Phub Dem

A voluntary group, Women in STEM, was launched yesterday in Thimphu to promote girls and women in STEM (science, technology, engineering and mathematics) fields and empower them to contribute toward a sustainable future through STEM education.

The group is a voluntary initiative of women working in STEM-related fields across various government and non-government organisations.

According to one of the founding members, Yeshi Choden, a space engineer with the Department of Information Technology and Telecom, STEM is a crucial enabler for other sectors to advance as the country moves forward; it is essential in nurturing, retaining and enhancing expertise in the STEM field.

She said that the group expects to increase the representation of women in STEM-related careers and enrollment of girls in STEM subjects in tertiary education. “The group aims to enhance research studies on female participation in STEM in Bhutan as there is no such research done so far.”

She added that the Royal Society for STEM provides guidance and support to the group. The RSSTEM is an office under His Majesty’s secretariat to strengthen Bhutan’s scientific and technological innovation participation.

Who can become a member of the group?

All interested individuals can become a member, for free.   

One has to register via a google form. Registered members will be eligible to attend various programmes initiated by the group. Members will also have access to platforms to share their knowledge and experience and can be involved in the group supporting STEM-related activities.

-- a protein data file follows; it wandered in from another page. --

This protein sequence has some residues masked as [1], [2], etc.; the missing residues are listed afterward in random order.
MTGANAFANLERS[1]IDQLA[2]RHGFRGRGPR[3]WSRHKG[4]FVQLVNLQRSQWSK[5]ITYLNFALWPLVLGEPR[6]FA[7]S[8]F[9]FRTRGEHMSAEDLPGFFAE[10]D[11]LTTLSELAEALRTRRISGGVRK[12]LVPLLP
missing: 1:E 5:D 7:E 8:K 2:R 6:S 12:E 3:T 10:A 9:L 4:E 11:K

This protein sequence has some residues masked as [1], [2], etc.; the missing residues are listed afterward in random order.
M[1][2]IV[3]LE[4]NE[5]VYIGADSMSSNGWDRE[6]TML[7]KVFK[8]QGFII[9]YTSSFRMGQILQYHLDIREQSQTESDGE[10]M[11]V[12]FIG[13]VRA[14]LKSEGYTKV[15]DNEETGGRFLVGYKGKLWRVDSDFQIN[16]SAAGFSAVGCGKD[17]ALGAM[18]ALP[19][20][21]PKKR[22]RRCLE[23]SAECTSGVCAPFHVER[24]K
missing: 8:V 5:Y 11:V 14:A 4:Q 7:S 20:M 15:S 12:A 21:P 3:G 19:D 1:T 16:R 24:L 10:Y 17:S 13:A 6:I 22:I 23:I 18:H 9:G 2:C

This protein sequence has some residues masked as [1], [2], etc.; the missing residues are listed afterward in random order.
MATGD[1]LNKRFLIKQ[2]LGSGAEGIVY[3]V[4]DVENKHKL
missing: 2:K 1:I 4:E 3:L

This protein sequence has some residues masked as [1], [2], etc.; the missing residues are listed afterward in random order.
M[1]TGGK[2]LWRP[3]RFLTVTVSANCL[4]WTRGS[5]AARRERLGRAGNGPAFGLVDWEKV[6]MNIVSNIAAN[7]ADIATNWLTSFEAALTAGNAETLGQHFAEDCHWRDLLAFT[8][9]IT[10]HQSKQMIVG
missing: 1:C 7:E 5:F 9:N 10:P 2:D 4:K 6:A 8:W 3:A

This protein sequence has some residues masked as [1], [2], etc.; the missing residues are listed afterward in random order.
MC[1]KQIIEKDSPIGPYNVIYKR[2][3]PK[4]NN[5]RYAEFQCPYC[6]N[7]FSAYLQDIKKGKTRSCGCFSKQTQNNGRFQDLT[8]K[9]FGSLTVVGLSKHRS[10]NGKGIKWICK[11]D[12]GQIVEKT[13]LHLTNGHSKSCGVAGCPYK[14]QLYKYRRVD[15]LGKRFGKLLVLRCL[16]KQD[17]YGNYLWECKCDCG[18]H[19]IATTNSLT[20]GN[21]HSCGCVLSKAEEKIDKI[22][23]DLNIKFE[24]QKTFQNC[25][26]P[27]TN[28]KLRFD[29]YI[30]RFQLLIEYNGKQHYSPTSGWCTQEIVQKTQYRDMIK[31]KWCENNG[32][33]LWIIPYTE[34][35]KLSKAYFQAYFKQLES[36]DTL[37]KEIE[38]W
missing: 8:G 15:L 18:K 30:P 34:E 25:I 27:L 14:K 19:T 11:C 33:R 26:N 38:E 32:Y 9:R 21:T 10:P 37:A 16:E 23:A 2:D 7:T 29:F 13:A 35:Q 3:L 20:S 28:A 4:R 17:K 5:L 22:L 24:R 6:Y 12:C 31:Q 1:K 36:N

Today, there are 43 members from various backgrounds such as engineering, academia, architecture, planning, ICT, and medicine.

The group has planned activities such as girls’ STEM camp, festivals, forums, and STEM advocacy through social media.

The STEM camp last year aimed to inspire girls to embrace science subjects to enhance their participation in STEM courses and careers. Forty-nine UNESCO associated project network schools across the country participated in the programme.

Considering the success of the first camp, the organiser, Wangchuk Bidha of Bhutan Natcom, said that the next camp would be organised in the east. Camp will be open to all schools starting this year.

The group will also conduct an annual STEM festival to exhibit various science projects and concepts to the audience. Pema Deki, a member, said that the event would capture the students’ interest and the public in science.

She said that the festival would make STEM learning fun through activities such as potato batteries, physics in a glass, free energy generators, memory games and 3D printing, among others.

STEM forum, another activity that aims to bring together women in STEM, including researchers, entrepreneurs, and practitioners, to share their innovations and experiences.

“The forum will include tech talks and debates. Discussions and blogs,” a member said.

Furthermore, the group aims to use social media platforms to reach, engage and build the STEM community. The forum will conduct quizzes, question-answer sessions, and post STEM-related content.

Health Minister Dechen Wangmo who attended the launch shared how the country lacked human capital, especially during the pandemic. She said that Bhutan is rich in social capital but lacks human capital, adding that there are only one or two experts in mathematics, microbiology, space, engineering and other essential sectors.

Lyonpo said that science, technology, engineering, and computing is an essential components of nation-building. “Don’t let your gender decide what you can achieve.”